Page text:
University of Cambridge > Talks.cam > Violence and Conflict Graduate Workshop, Faculty of History > ‘We were film-minded’: Media-ting the London Blitz in the fiction of William Sansom, Henry Green and Patrick Hamilton

‘We were film-minded’: Media-ting the London Blitz in the fiction of William Sansom, Henry Green and Patrick Hamilton

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‘War supplies the artistic gratification of a sense of perception that has been changed by technology,’ Walter Benjamin writes. My paper will examine the matrix of inter-animating forces between art, technology, and war though the use of cinematic perception in the fiction of three civilian writers who lived in London during the Blitz.

Opening with an introduction to the socio-historical context of film in the 1930s and 1940s, I will look at the increasing popularity of the filmic medium and the rise of the documentary form. I will then consider the ways in which it affected the literature of the day, creating what recent scholarship has called a style of ‘cinematic writing.’ Finally, I will trace the turns that film-conscious writing took in the wartime fiction of William Sansom, Henry Green and Patrick Hamilton. All three writers depict self-consciously media-ted subjects who see the London Blitz through the metaphor of a camera eye—the ‘cinema of the mind,’ to quote from one of Sansom’s short stories.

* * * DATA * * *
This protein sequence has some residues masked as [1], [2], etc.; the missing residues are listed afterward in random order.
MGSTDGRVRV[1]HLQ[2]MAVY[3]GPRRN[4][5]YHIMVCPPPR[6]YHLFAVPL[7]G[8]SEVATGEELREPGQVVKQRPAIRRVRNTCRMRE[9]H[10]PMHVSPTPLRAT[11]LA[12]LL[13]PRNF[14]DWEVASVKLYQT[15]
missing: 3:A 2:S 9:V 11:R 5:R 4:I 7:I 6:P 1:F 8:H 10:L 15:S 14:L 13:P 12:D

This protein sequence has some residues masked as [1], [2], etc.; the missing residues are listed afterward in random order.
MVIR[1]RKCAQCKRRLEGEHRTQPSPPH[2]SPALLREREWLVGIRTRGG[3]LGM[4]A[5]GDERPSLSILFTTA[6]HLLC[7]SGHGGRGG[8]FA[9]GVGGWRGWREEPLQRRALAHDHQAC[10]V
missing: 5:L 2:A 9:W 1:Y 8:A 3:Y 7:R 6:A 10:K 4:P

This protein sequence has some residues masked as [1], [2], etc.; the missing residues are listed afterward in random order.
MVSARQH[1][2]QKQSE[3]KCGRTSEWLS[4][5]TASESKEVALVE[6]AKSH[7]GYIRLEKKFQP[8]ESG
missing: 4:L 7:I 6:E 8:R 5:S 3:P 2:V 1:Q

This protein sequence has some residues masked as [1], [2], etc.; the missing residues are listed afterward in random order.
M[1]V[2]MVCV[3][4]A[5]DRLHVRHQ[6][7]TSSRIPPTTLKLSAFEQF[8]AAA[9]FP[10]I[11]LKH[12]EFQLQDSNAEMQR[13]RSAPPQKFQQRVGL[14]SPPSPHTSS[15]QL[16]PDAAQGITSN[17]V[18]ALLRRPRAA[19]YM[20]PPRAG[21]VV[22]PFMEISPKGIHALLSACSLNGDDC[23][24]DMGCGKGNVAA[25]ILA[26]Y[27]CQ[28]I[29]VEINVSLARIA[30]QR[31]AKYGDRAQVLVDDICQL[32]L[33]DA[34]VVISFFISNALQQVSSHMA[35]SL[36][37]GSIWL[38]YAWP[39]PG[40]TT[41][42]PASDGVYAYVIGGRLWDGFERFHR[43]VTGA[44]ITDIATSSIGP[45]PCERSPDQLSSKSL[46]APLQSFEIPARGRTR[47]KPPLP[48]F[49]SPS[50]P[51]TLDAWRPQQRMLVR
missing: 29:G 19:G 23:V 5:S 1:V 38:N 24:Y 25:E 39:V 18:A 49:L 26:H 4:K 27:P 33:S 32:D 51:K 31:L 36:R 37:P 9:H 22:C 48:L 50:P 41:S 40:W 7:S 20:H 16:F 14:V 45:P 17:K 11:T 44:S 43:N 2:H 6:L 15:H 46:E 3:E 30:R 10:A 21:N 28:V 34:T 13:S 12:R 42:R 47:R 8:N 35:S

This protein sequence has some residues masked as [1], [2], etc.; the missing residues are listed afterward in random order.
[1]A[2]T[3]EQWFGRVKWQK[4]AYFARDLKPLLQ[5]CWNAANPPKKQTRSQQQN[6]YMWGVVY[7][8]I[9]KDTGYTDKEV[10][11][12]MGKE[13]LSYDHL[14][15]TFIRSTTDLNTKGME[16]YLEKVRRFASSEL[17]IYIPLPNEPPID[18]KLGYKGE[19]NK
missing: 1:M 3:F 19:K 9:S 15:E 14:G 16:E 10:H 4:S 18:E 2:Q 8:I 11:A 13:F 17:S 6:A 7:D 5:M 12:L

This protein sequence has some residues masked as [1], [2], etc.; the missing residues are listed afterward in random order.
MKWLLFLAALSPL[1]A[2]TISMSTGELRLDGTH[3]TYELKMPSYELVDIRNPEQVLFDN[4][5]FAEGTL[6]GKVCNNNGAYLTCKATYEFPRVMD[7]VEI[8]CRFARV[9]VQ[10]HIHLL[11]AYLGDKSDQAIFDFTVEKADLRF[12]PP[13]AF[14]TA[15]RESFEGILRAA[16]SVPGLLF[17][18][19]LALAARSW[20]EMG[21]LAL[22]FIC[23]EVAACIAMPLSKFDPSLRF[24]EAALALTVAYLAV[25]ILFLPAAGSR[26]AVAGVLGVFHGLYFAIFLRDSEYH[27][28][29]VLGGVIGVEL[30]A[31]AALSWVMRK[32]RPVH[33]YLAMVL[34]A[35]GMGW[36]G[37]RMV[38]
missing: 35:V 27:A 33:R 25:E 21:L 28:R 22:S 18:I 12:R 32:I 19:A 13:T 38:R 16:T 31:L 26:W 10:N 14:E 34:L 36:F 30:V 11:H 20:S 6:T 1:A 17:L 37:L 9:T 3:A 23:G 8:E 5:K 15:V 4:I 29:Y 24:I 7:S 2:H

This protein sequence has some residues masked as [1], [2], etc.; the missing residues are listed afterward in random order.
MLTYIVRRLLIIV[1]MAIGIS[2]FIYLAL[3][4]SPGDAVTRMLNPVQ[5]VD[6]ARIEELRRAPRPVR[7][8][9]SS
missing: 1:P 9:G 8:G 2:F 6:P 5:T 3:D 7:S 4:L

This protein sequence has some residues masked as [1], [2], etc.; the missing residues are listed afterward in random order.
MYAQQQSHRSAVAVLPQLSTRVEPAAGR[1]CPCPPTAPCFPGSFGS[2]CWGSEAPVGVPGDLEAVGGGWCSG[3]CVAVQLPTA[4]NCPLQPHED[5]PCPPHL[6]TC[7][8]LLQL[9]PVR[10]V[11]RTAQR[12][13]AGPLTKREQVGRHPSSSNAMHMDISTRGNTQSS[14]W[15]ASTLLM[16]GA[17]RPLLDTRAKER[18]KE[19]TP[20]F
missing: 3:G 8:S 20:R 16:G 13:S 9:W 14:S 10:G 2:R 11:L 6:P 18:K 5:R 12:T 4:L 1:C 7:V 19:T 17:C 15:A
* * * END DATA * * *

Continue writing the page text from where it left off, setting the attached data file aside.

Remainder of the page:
What does it mean to experience and witness wartime through the lens of a camera? What is achieved by comparing the seeing subject to a mechanical apparatus? What does it mean to be literally ‘film-minded’? Analyzing the writers’ divergent use of the film metaphor, I consider how seeing like a camera is, by turns, an objectifying defense mechanism, a mode of experience grounded in propagandistic clichés, and a commentary on the use and abuse of film for political violence. Ultimately, I address the larger question of how literature might represent authentic experience in an age where the category of experience itself was under question, both by the leveling pressures of war, and by the turbulent progress of media and technologies of perception.

This talk is part of the Violence and Conflict Graduate Workshop, Faculty of History series.

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